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Kinder Tries To Brush Off Controversy

Lt. Gov. Peter Kinder is feeling the heat, but one political science professor notes that there may not be any alternatives to face Gov. Jay Nixon in 2012.

The past few months have not been kind to Lt. Gov. Peter Kinder.

With nearly three decades of experience in state government, success in winning statewide elective office and a potent political organization, Kinder was long thought to be the Republican standard-bearer for governor next year. He also stood aside from running for governor in 2008, a move that gave him a chance to become the defacto leader of the Missouri GOP when the party fared poorly that year.

But 2011 has been a different story. The Cape Girardeau native ended up reimbursing the state tens of thousands of dollars after the St. Louis Post-Dispatch reported on his frequent St. Louis hotel stays. His campaign-funded car was stolen and rammed into a gun shop, an event made a bit more embarrassing since he told the Southeast Missourian that he left his keys in the car.

And now, a series of articles in The Riverfront Times featuring accusations from a former stripper have ensnarled Kinder in a less-than-flattering situation. St. Louis bartender Tammy Chapman told the paper that, among other things, Kinder was aggressive with her when she worked as a stripper at a Sauget club in the 1990s. She also said that Kinder asked her to move into a condo paid for with campaign dollars when the two ran into each other earlier this year at a St. Louis City bar.

In a round of media interviews last week, Kinder denied a number of Chapman’s allegations. He did say, though, that he visited strip clubs east of the Mississippi River numerous times in the 1990s.

The flap prompted a major political donor – southwest Missouri businessman David Humphreys – to call on Kinder to stand down from running for governor. And on Tuesday, state Rep. Kevin Elmer, R-Nixa, penned a letter essentially repeating that message. A spokesman for Kinder’s campaign told the southwest Missouri-based site PoliticMo that Kinder continues to “enjoy strong support from all across the state.”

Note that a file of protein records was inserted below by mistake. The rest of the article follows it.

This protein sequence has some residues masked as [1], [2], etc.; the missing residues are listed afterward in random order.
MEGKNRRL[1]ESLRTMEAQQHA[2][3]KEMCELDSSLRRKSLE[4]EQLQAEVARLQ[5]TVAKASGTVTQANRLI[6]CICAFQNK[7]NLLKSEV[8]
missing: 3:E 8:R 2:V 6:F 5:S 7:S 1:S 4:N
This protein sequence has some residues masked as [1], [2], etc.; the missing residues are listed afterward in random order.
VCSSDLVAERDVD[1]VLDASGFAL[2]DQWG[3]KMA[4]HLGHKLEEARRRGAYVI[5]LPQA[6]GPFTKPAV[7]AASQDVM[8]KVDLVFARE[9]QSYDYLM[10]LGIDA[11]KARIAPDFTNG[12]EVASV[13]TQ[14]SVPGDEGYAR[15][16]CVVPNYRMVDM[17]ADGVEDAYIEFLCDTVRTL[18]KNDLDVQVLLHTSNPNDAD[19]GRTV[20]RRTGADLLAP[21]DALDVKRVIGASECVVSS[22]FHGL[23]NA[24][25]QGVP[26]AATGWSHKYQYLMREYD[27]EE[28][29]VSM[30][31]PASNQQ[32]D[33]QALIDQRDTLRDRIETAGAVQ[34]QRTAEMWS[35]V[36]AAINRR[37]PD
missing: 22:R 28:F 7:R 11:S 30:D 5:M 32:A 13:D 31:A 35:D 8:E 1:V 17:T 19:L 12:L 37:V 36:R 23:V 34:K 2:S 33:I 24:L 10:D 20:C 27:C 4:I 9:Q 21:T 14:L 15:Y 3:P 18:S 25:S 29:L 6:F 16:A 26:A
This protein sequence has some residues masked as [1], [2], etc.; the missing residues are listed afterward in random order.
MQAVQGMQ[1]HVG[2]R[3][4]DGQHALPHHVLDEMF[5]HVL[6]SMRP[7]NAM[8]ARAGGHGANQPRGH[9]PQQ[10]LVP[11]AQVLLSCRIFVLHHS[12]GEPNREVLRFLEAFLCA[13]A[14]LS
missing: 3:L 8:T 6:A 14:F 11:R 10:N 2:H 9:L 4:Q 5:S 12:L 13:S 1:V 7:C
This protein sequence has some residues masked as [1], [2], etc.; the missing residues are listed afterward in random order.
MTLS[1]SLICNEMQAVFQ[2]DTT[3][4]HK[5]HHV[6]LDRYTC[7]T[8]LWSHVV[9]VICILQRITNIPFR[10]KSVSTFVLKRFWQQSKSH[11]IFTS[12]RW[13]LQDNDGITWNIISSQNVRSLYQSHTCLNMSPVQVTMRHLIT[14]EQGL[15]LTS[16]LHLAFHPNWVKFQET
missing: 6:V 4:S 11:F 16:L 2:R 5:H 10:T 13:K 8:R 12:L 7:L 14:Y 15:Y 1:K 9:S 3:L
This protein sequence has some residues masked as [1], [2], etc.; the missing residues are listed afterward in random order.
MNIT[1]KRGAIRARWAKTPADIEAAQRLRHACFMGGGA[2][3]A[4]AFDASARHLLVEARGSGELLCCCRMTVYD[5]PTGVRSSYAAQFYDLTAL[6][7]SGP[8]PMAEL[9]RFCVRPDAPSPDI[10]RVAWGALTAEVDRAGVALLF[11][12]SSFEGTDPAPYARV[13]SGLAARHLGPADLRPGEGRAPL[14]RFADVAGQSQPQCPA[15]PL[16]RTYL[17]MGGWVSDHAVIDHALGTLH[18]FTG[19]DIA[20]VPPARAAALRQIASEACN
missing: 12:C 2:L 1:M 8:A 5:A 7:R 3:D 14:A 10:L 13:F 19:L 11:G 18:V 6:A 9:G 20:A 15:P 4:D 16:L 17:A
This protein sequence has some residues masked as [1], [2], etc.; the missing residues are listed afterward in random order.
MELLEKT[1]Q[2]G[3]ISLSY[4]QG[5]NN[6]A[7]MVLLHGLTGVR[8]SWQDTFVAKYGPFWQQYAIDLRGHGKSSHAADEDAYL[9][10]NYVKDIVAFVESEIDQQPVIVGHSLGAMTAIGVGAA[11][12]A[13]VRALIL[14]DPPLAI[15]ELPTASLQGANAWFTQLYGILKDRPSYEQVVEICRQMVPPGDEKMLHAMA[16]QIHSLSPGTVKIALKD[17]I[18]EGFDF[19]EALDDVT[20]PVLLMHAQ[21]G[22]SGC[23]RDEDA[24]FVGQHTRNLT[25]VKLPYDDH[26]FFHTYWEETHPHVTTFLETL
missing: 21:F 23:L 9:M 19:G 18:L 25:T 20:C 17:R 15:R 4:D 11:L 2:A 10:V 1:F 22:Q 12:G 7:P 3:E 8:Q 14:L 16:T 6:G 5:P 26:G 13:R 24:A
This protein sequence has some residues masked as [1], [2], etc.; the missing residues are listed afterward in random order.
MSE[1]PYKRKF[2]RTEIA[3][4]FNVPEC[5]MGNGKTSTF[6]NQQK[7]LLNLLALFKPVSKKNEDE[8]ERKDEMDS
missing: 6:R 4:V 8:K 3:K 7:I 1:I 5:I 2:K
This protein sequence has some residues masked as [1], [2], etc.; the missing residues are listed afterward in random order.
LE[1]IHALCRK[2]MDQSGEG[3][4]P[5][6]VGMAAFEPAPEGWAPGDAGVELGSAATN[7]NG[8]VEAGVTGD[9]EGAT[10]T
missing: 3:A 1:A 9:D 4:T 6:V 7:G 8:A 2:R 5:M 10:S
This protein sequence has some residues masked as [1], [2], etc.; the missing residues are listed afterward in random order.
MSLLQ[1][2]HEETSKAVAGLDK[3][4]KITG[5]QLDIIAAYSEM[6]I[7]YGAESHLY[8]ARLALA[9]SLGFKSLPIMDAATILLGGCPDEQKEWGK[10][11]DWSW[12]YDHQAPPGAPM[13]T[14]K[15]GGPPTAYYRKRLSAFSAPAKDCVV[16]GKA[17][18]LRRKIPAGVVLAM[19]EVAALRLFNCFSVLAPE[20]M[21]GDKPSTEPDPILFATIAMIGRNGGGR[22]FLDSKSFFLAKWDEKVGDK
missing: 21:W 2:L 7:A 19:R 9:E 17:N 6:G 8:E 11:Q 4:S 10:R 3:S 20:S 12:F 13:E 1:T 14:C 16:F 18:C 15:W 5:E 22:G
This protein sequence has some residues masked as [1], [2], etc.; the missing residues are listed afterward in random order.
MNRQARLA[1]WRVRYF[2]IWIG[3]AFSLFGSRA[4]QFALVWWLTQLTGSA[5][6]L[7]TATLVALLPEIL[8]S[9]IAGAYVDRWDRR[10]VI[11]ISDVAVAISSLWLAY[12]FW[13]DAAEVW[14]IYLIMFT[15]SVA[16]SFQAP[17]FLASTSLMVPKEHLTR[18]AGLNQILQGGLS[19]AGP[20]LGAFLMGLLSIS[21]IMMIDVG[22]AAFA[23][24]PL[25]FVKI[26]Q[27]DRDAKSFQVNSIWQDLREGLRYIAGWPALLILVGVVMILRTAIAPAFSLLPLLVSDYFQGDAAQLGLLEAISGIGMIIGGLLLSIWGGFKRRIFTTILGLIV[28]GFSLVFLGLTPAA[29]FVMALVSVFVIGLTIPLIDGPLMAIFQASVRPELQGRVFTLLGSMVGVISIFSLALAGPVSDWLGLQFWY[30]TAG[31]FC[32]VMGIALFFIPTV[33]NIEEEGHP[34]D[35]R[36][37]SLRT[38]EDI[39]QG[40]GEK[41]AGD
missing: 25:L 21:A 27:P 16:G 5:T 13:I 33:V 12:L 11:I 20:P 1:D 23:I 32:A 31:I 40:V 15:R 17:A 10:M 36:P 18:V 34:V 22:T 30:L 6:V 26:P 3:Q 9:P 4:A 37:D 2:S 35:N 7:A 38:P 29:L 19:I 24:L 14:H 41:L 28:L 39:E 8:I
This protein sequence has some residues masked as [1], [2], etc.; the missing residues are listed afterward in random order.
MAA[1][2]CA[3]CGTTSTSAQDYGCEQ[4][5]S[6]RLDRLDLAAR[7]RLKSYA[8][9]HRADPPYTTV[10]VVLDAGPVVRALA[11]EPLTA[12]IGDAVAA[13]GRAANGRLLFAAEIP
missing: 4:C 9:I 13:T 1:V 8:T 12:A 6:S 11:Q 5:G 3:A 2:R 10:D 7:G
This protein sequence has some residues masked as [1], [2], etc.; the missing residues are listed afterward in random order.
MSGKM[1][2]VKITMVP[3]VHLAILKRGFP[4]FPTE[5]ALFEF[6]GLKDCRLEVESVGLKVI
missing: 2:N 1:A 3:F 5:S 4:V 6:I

One problem for Republicans who want to replace Kinder on the ticket is a lack of viable alternatives. Even though the General Assembly is overflowing with Republican lawmakers, a sitting member of the legislature hasn’t won the governor's race since 1944. And it would be a tough sell, for example, for a sitting GOP congressman or congresswoman to vacate a likely-safe seat to engage in a tough race against Gov. Jay Nixon.

George Connor, a professor of political science at Missouri State University, said it is “not inevitable” that Kinder will be replaced on the GOP ticket.

“There are campaign tactic avenues in which Lt. Gov. Kinder can defend himself against these allegations and move forward,” Connor said in a telephone interview. “I think the bigger question is do the Republicans have a viable alternative to Lt. Gov. Kinder? There, the answer is probably no.”

Connor said though that any GOP candidate is going to have trouble defeating Nixon, a Democrat who has performed well in places such as St. Charles County, Greene County and urban areas such as St. Louis City.

“Just taking the jump from lieutenant governor to governor is not likely,” said Connor, noting that former Gov. Mel Carnahan was the only lieutenant governor in recent memory to win. “I think a big-name, previous statewide winner or previous statewide runner – say [former Sen. Jim Talent or former House Budget Chairman Allen Icet] for example – they’re not going to get into this race. Because they’re going to spend time and energy and money and still not win.”

One thing to watch out for, of course, is how the presidential race will affect elections down the ballot. If President Barack Obama writes off Missouri, that could mean fewer resources for candidates such as Sen. Claire McCaskill, (D-Mo.), and Nixon.

But it’s worth watching in the near future whether more Republican lawmakers, donors and activists start making noise about Kinder’s future.

THE RISING

Because and were successful in their electoral quests in 2011, their old House seats are vacant. But they won’t be for long.

That’s because Gov. Jay Nixon set November 8 as the special election date for the 15th District state House seat – which was vacated by Faith after she won the St. Charles mayor’s race – and the 83rd District House seat – which Zimmerman left after cruising to victory in the assessor’s contest. Nixon also set the November 8 election date for two state legislative districts in Kansas City.

Zimmerman’s district includes Olivette and will likely lean Democratic. Faith won her re-election by a wide margin in 2010 running the St. Charles-based district, but has experienced some close races before.

It should be noted that the composition of these districts could be much different in 2012 than in 2011. That’s because state legislative districts are still in the process of being redrawn. A panel of appeals court judges will  

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